Over in Surrey, but still in the U.K., Brabham-Alfa Romeo had gone to less extreme efforts to repair their cars, although Ecclestone's squad would still arrive in South Africa with a new car. This car would be an updated version of the BT45, dubbed the "BT45B", built around the remains of the first BT45 crashed by Carlos Pace in Argentina. Pace would be given the new car, which sported a revised braking layout, redeveloped suspension and modified air-intakes, while John Watson used his rebuilt BT45 from Brazil.
Following Brabham's lead, Ligier-Matra had also decided to abandon their lead driver Jacques Laffite's old car, building an updated version of the JS7 for Kyalami. This new car sported revised engine mountings after issues regarding the team's updated Matra V12, with new bracing bars sprouting throughout the test week. The design was otherwise unchanged from the previous iteration.
Elsewhere, the single entrants Wolf and Ensign had completed work on brand new cars, with Jody Scheckter and Clay Regazzoni getting their hands on them respectively. The new Wolf featured an elongated wheelbase and revised rear-suspension, although Scheckter decided to have the new car returned to the original spec during the Kyalami test. The new Ensign, in contrast, arrived looking like a copy of the old Ensign, although it ultimately failed to leave the paddock during the test. Another team with two cars and only one driver would be Fittipaldi, with Emerson Fittipaldi serving as the lone driver.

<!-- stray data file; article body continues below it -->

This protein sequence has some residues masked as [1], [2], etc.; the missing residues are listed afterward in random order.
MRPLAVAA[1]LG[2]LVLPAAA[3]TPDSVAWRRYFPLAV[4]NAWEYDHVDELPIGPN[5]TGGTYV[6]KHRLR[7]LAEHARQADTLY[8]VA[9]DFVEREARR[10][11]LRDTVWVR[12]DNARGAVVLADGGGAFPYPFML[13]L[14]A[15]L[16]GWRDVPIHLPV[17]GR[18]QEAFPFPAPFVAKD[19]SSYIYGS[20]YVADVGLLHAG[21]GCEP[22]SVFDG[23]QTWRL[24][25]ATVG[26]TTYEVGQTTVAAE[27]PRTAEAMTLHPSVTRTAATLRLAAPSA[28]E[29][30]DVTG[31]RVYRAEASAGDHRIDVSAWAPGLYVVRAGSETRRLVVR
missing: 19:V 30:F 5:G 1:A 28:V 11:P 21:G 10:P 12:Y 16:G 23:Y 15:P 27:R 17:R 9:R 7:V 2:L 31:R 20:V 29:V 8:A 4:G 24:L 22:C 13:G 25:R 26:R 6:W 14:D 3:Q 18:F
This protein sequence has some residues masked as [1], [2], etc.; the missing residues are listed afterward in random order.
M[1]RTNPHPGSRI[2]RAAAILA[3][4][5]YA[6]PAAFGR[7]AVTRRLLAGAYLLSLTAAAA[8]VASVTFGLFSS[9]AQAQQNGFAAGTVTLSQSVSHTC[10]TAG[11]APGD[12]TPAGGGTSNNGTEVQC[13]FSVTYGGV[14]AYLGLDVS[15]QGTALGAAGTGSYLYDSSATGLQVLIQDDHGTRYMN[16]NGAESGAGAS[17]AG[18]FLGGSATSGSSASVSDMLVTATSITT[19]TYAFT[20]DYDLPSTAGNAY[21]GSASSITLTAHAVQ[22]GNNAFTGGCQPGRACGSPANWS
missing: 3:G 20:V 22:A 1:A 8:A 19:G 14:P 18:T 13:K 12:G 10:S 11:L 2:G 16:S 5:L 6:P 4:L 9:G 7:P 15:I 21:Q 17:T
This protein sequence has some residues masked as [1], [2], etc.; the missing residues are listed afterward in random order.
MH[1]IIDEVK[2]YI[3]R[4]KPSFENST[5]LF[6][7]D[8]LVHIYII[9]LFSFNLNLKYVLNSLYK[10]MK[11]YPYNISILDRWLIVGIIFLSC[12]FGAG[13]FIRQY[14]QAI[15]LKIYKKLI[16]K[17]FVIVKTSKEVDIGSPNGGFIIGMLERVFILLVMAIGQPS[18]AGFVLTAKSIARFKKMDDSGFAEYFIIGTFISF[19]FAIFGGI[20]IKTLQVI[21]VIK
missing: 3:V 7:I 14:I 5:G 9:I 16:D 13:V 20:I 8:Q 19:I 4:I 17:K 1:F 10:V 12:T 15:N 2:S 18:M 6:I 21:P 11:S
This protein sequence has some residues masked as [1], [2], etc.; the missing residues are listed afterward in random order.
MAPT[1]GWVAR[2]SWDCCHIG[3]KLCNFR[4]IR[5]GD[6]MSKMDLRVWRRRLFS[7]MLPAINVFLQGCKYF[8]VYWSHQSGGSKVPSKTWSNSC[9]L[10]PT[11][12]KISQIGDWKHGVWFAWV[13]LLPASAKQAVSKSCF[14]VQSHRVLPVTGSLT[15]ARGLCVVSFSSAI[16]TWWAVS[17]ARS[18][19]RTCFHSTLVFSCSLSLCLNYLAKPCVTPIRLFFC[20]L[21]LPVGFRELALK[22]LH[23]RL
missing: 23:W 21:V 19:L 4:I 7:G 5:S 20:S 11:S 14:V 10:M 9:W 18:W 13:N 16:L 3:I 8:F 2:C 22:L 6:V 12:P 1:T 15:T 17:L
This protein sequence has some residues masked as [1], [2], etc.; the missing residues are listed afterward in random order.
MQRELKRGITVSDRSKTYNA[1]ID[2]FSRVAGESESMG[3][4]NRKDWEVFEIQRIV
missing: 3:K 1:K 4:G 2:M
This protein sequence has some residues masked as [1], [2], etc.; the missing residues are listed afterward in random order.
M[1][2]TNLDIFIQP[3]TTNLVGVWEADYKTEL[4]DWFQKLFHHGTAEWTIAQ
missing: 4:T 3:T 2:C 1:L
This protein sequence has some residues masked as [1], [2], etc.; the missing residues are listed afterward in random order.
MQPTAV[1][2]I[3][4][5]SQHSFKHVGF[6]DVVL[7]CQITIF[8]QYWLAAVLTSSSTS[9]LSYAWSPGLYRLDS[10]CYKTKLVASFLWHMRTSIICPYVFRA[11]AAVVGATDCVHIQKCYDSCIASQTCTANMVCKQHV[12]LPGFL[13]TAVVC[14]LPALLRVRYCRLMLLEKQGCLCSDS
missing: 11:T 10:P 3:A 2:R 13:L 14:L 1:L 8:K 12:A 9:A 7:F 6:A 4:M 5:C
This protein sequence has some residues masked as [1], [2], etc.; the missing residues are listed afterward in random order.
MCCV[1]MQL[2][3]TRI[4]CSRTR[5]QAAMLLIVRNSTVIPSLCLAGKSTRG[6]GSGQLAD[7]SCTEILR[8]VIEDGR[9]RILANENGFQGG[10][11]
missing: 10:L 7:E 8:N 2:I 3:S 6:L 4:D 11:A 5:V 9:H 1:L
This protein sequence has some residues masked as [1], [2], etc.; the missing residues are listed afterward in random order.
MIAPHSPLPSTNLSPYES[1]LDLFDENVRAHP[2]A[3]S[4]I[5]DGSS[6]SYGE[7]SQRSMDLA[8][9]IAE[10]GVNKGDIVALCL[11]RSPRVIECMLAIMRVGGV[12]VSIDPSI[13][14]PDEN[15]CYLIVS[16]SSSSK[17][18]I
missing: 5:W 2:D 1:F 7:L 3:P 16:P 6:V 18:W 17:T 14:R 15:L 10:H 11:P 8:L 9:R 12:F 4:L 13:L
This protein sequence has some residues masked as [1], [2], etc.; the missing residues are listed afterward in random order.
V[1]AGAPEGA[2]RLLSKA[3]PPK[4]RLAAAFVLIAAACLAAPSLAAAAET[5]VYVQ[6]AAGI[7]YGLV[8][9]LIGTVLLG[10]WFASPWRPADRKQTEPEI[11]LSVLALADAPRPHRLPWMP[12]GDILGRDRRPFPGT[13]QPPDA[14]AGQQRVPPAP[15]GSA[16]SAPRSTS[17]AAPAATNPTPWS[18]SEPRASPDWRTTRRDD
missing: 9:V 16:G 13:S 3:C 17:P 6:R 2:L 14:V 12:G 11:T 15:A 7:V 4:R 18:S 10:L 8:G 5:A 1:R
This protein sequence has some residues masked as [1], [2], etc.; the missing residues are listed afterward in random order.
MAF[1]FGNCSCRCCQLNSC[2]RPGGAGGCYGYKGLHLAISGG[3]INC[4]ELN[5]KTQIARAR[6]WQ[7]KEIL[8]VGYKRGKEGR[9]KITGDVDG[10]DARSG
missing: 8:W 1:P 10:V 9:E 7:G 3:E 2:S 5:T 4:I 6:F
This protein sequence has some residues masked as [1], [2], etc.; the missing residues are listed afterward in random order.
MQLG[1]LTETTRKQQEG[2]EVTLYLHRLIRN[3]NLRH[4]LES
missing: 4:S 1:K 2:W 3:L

There would be a surprise in store at Shadow, meanwhile, with their cars appearing in a rather startling white rather than their traditional black. This was due to the fact that Renzo Zorzi's sponsor AVS had become a major sponsor of the team, and duly decided that the team's new DN8s should be branded it their colours. As such, both Tom Pryce and Zorzi would receive new white cars, sporting a new radiator layout and minor bodywork detailing.
Over at March there had been no major damage to repair for a change, meaning their two 761Bs arrived as they had raced in Brazil. The team would have a revised driver line-up, however, with Hans-Joachim Stuck returning to the team after Ian Scheckter broke an ankle during a Formula Atlantic race. The German would partner Alex Ribeiro, while two more Marches were entered privately for Boy Hayje and Brett Lunger.
Aside from their political machinations, Ferrari had been busy developing their 312T2s, which had been alarmingly off-pace in spite of Carlos Reutemann's victory in Brazil. Both the Argentine, and lead driver Niki Lauda's cars would receive substantial changes at the rear of the car, with the battery, oil tanks and roll-hoop moved forward to allow smaller bodywork to be mounted at the back of the car. This streamlining was expected to improve the 312T2's straight-line speed, having been tested on a new chassis debuted by Lauda during the test-week.
Lotus had decided to spend their break since the Brazilian Grand Prix building a new 78, having already rebuilt Mario Andretti's car twice after the Argentine Grand Prix. The new car would not feature in South Africa, however, meaning both Andretti and Gunnar Nilsson would use their original 78s from Brazil. Their cars were not without minor changes, however, with new reinforced skirts mounted to the underside of the side-pods to promote a stronger "low-pressure" zone under the car, as well as new "vortex generators" on the top of the pods.